I was actually promoting a stack as that would make things easier, but it's still tacked on a solution that isn't as good.

A well designed FSM doesn't necessarily mean an easily read FSM.

I always try to draw states and transitions on paper, and I end up making a mess. That could be a flaw on my side. But I won't be making the same mess with BT.

I don't see how a FSM could avoid having transitions back and forth.

  * Elevator is on level 3
  * A person in the elevator wants to go to level 4
  * A person waiting for down on level 5
  * A person in the elevator wants to go to level 2
  * A person waiting for down on level 2
FSM would need to track current floor and direction. Would need guards/predicates on transitions for inputs Could just be me, but I wouldn't be able to draw a pretty picture with those.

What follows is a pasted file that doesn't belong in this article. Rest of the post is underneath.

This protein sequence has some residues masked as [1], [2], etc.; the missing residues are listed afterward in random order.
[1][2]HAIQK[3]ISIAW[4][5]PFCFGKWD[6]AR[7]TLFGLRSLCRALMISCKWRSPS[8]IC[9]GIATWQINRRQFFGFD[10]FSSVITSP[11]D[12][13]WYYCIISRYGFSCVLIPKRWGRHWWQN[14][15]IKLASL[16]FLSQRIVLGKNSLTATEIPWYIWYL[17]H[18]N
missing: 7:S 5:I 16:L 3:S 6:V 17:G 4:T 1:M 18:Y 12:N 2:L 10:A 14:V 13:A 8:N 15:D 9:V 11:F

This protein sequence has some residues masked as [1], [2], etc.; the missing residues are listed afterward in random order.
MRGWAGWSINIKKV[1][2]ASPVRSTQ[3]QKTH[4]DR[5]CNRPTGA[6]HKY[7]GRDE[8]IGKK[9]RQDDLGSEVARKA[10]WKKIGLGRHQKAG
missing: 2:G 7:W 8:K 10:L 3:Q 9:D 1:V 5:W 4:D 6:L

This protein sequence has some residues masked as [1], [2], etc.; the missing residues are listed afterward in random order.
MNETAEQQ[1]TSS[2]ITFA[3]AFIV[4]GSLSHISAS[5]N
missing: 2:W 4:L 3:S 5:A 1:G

A project during my graduate work was to solve this problem. You can read my write up, which includes pseudo-code for the best algorithm I found[1].

Long story short: a simple, rules-based algorithm defeated my best efforts at having multiple elevators working together to coordinate their action.

[1]: https://clarkmoody.com/Moody_AgentBasedElevatorControl.pdf


This looks really funny. Is it a spoiler if I haven't done the posted link yet? If so I'll read it later :)


Not related to the posted link, so no spoilers :-)


Then there is the alternative system where you do not request UP or DOWN but you request the floor, otherwise known as destination dispatch https://en.wikipedia.org/wiki/Destination_dispatch

which introduces a whole new set of complexity.


As a programmer who works in a building with one of these -- I've often been quite sure I could code a more efficient system.

It would be pretty fun if someone were to make a version that supported this. :)